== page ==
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May 21, 2014

JMP 13 Preview: Compare Designs for picking the best design for an experiment

The design of experiments (DOE) capabilities of JMP are world-class. You can choose from many designs, such as custom, definitive screening, classical, space-filling, choice and covering arrays. But how do you decide which design to use?

It used to be a time-consuming process to compare two designs for an experiment, for example, a definitive screening design compared to a traditional fractional-factorial screening design. Or a one-factor-at-a-time experiment compared to an optimal design produced by Custom Design. But not anymore, with the new Compare Designs platform in JMP 13.

“Now it’s easy to compare two or three designs. The platform does side-by-side comparisons, and you can see which design is better for which diagnostic,” says Ryan Lekivetz, Sr. Research Statistician Developer who worked on the new platform.

Below is a Fraction of Design Space plot comparing three designs:

A Fraction of Design Space plot comparing three designs

Many of the diagnostics in Compare Designs include a color dashboard (see below) that helps you quickly determine which design is better. In addition to comparing two or three different designs, you can also see the impact of varying the number of runs on the same type of design – allowing you to perform a trade-off analysis in terms of experimental budget and design diagnostics.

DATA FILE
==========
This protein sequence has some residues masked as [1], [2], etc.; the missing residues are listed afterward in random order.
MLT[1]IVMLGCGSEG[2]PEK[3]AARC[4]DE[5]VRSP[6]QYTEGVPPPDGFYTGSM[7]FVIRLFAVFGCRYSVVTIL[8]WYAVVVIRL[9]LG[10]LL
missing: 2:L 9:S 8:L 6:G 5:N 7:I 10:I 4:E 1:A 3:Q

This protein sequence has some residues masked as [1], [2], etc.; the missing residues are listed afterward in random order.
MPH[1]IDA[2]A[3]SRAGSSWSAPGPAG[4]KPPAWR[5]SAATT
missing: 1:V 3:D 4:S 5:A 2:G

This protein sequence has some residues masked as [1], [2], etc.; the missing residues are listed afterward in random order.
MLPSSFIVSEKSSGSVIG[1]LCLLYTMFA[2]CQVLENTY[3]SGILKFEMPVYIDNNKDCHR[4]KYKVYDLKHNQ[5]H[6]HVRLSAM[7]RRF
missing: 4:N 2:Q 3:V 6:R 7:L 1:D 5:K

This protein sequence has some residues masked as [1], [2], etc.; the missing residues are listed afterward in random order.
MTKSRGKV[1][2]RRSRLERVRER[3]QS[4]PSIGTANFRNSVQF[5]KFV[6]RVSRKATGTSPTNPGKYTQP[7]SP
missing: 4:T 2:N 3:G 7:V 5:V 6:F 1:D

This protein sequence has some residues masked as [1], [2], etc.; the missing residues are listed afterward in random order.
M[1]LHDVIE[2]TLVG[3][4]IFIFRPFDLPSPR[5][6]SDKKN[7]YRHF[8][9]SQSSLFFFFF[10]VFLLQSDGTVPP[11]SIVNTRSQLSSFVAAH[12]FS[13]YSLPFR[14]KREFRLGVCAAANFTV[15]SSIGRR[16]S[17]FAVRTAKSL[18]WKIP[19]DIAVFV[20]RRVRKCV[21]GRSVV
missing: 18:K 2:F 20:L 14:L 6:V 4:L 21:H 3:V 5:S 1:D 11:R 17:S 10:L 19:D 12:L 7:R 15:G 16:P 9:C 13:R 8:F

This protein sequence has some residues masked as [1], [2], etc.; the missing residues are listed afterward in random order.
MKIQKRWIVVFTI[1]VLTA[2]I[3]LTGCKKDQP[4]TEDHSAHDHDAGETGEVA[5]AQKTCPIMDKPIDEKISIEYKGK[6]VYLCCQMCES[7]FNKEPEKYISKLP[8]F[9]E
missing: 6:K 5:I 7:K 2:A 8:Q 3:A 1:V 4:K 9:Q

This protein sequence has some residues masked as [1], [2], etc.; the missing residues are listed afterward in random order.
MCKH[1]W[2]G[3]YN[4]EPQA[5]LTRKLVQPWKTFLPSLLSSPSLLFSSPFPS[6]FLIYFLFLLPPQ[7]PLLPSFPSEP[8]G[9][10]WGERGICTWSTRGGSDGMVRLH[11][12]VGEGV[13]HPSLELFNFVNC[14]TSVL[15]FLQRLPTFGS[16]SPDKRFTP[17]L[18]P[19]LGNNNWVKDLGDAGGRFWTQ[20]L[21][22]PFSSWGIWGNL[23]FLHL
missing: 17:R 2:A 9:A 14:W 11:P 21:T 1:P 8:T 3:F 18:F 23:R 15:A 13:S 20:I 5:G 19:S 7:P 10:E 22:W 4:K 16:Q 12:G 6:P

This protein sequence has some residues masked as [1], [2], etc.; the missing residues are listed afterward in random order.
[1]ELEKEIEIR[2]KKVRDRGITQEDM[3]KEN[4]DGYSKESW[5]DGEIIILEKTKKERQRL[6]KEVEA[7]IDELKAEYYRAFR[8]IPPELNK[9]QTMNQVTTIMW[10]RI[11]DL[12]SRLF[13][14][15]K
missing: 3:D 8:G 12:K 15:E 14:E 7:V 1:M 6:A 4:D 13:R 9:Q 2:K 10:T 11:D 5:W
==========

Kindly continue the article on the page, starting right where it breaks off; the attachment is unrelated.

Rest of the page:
Color indications in power analysis in Compare DesignsLike many new capabilities in JMP 13, Compare Designs was driven by customer requests. And the feedback has been very positive.

Christine Anderson-Cook, a research scientist and JMP user at Los Alamos National Laboratory (LANL), demonstrates the new platform in a recent Analytically Speaking episode and has high praise for it: “JMP has long been leading the way with its experiment design construction and assessment tools, but the new Compare Designs platform takes choosing the right design for the goals of your specific experiment to a new level.” Christine has also written an article on the new platform for the upcoming JMP Foreword magazine.

Ryan notes that Compare Designs could be useful as a tool to understand and show the value of modern experiment design. “Statisticians often get the results of an experiment that they didn’t design. With this platform, they can compare the design that was used to another design, and they can see how much was lost by not using the better design,” he explains.

Working on DOE in JMP is fun for Ryan. “You can apply DOE techniques to almost anything, like cooking hard-boiled eggs, making iced tea and dyeing toy cars,” he says, referring to a few of the experiments he has blogged about.

And he loves the challenge of helping customers with designing experiments. “I like hearing about the tough problems where people don’t think they can create a design and then showing them how they can do it, thanks to the flexibility of custom designs,” Ryan says.

You can talk to Ryan about your own experiment design problems at Discovery Summit 2016 in a few weeks. He’ll be around at “Meet the Developers” and will present a breakout session on the Simulate Responses option in JMP 13.

To learn more about what’s coming in JMP 13, stop by the preview page on our website. There, you can sign up to watch a live stream of JMP chief architect John Sall’s tour of JMP 13 on Sept. 21, as well as watch short videos about JMP 13 and JMP Pro 13.